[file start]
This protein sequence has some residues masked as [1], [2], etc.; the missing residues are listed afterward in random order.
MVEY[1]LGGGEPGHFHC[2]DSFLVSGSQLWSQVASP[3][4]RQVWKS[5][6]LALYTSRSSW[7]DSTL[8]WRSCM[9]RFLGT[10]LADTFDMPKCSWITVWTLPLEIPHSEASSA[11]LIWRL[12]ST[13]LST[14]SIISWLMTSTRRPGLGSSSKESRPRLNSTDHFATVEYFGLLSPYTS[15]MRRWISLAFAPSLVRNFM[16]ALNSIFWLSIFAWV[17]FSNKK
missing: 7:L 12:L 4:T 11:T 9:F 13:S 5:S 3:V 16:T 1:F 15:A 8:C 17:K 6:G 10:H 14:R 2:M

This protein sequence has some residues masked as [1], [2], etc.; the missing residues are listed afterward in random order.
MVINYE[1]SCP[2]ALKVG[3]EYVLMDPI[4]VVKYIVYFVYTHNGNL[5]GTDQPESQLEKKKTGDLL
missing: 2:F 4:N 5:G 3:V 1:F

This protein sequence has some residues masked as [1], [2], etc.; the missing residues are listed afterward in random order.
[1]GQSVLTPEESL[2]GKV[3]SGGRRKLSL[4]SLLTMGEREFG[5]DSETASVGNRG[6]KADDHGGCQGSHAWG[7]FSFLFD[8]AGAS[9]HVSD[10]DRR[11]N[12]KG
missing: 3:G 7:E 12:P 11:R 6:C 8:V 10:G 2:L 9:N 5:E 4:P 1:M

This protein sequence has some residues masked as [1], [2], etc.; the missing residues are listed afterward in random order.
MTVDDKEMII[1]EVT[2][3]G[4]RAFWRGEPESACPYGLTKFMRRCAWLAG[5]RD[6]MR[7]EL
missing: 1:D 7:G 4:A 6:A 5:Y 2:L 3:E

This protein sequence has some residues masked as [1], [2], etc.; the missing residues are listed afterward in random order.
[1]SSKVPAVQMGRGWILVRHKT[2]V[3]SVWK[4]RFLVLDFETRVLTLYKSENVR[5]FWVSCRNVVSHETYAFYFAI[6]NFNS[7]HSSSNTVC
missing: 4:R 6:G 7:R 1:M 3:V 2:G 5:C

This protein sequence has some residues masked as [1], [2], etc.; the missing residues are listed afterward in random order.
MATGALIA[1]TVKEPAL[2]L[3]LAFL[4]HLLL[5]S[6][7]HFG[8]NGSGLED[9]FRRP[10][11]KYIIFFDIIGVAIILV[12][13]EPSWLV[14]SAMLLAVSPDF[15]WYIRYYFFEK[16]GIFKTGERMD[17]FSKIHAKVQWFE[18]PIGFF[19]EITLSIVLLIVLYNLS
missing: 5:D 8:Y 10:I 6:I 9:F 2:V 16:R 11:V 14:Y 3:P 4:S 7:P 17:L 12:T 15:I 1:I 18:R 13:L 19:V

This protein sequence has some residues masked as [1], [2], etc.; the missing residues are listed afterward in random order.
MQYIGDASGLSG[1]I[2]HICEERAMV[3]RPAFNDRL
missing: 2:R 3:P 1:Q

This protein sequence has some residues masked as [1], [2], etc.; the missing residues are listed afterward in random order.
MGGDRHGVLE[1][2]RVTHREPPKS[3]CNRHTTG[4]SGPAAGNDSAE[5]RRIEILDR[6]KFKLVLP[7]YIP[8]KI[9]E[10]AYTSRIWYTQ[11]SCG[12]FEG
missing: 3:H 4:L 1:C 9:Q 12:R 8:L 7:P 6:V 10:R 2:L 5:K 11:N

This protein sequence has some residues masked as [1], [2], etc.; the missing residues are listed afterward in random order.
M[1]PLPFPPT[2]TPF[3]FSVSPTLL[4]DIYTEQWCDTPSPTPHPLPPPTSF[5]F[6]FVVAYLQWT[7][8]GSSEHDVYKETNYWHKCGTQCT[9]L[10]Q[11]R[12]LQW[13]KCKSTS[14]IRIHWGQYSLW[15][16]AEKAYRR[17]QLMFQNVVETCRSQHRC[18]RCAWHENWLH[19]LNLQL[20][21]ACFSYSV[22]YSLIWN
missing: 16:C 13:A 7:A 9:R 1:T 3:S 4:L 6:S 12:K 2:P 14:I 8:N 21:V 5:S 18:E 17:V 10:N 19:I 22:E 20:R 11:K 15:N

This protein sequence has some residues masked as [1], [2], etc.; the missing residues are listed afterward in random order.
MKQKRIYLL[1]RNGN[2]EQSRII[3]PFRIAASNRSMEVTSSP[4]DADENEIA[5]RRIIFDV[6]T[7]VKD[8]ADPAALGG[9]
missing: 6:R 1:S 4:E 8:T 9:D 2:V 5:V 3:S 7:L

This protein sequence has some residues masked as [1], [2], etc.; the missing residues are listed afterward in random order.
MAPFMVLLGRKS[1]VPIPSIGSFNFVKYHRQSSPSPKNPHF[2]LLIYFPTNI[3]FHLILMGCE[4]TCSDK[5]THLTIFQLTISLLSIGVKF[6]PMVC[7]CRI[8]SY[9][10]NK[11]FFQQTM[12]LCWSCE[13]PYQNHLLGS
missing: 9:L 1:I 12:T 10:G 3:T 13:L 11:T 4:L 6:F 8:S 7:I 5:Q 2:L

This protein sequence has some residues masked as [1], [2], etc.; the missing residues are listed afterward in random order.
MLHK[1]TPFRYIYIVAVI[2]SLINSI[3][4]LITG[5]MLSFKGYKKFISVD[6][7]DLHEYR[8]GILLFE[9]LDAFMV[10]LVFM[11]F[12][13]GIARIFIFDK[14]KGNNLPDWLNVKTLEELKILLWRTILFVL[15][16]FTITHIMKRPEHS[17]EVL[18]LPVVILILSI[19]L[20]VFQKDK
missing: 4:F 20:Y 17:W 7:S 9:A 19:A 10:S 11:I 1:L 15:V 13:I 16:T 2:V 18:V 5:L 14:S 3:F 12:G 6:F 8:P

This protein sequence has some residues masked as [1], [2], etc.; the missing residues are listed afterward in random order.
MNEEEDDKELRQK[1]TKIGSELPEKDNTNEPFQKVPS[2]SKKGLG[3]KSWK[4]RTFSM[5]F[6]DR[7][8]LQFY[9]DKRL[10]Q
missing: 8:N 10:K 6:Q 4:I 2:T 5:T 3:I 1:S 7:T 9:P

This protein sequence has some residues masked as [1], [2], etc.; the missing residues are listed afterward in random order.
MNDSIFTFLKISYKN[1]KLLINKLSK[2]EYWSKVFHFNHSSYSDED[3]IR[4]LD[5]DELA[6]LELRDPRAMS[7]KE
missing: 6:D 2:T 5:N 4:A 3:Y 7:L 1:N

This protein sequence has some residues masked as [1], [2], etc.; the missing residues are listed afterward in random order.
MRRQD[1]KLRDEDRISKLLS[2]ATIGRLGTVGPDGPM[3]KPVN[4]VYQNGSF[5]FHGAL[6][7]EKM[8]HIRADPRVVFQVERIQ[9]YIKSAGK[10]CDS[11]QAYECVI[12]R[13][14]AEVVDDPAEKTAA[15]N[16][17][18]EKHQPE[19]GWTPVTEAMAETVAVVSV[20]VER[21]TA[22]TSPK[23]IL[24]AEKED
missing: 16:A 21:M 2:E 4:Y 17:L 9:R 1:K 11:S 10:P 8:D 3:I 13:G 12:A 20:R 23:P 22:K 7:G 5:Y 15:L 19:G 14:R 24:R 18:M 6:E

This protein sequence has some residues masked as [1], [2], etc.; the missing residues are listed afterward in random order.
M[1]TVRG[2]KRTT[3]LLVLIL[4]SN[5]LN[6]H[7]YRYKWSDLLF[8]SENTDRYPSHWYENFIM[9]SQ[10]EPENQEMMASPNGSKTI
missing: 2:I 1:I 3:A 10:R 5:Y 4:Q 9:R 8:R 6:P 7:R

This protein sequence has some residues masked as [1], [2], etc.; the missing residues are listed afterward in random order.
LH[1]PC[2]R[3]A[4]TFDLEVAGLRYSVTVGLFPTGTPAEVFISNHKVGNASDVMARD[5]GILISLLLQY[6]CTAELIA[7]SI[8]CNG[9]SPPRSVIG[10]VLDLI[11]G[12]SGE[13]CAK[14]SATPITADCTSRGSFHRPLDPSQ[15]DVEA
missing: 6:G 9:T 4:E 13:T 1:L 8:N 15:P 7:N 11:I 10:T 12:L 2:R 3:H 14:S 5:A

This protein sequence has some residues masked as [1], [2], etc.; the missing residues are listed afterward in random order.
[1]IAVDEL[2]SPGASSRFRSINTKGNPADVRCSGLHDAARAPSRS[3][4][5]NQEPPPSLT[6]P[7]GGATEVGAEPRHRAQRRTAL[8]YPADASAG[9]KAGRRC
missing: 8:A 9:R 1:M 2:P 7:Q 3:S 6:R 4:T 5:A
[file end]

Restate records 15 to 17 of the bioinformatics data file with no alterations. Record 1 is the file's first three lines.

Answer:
This protein sequence has some residues masked as [1], [2], etc.; the missing residues are listed afterward in random order.
MRRQD[1]KLRDEDRISKLLS[2]ATIGRLGTVGPDGPM[3]KPVN[4]VYQNGSF[5]FHGAL[6][7]EKM[8]HIRADPRVVFQVERIQ[9]YIKSAGK[10]CDS[11]QAYECVI[12]R[13][14]AEVVDDPAEKTAA[15]N[16][17][18]EKHQPE[19]GWTPVTEAMAETVAVVSV[20]VER[21]TA[22]TSPK[23]IL[24]AEKED
missing: 16:A 21:M 2:E 4:Y 17:L 9:R 1:K 11:S 10:P 8:D 3:I 13:G 12:A 20:R 23:P 22:K 7:G 5:Y 15:L 19:G 14:R 24:R 18:M 6:E

This protein sequence has some residues masked as [1], [2], etc.; the missing residues are listed afterward in random order.
M[1]TVRG[2]KRTT[3]LLVLIL[4]SN[5]LN[6]H[7]YRYKWSDLLF[8]SENTDRYPSHWYENFIM[9]SQ[10]EPENQEMMASPNGSKTI
missing: 2:I 1:I 3:A 10:R 5:Y 4:Q 9:R 8:R 6:P 7:R

This protein sequence has some residues masked as [1], [2], etc.; the missing residues are listed afterward in random order.
LH[1]PC[2]R[3]A[4]TFDLEVAGLRYSVTVGLFPTGTPAEVFISNHKVGNASDVMARD[5]GILISLLLQY[6]CTAELIA[7]SI[8]CNG[9]SPPRSVIG[10]VLDLI[11]G[12]SGE[13]CAK[14]SATPITADCTSRGSFHRPLDPSQ[15]DVEA
missing: 6:G 9:T 4:E 13:T 1:L 8:N 15:P 7:N 11:I 10:T 12:L 2:R 3:H 14:S 5:A